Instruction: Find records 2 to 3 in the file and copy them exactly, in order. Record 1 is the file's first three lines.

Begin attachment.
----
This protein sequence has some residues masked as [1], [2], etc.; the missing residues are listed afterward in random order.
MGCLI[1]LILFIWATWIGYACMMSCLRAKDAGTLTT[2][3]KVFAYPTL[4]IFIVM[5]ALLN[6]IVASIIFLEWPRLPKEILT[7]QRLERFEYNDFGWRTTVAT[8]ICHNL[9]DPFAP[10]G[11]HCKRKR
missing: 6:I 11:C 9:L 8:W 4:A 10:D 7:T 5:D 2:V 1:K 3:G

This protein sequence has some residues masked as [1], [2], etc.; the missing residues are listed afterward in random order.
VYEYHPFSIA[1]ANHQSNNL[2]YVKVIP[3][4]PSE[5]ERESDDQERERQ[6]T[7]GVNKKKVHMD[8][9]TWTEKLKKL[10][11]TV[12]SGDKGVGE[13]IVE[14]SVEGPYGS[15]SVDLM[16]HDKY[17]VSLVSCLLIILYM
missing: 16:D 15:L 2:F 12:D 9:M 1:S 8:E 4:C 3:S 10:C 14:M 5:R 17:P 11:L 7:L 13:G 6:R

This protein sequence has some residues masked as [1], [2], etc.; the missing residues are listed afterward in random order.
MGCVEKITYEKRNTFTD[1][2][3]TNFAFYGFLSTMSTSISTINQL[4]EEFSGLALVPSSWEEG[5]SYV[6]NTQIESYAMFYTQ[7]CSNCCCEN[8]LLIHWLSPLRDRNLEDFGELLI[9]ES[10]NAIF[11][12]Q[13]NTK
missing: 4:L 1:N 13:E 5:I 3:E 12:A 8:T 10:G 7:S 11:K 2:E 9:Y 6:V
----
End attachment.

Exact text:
This protein sequence has some residues masked as [1], [2], etc.; the missing residues are listed afterward in random order.
VYEYHPFSIA[1]ANHQSNNL[2]YVKVIP[3][4]PSE[5]ERESDDQERERQ[6]T[7]GVNKKKVHMD[8][9]TWTEKLKKL[10][11]TV[12]SGDKGVGE[13]IVE[14]SVEGPYGS[15]SVDLM[16]HDKY[17]VSLVSCLLIILYM
missing: 16:D 15:L 2:F 12:D 9:M 1:S 8:E 4:C 3:S 10:C 14:M 5:R 17:P 11:L 7:L 13:G 6:R

This protein sequence has some residues masked as [1], [2], etc.; the missing residues are listed afterward in random order.
MGCVEKITYEKRNTFTD[1][2][3]TNFAFYGFLSTMSTSISTINQL[4]EEFSGLALVPSSWEEG[5]SYV[6]NTQIESYAMFYTQ[7]CSNCCCEN[8]LLIHWLSPLRDRNLEDFGELLI[9]ES[10]NAIF[11][12]Q[13]NTK
missing: 4:L 1:N 13:E 5:I 3:E 12:A 8:T 10:G 7:S 11:K 2:E 9:Y 6:V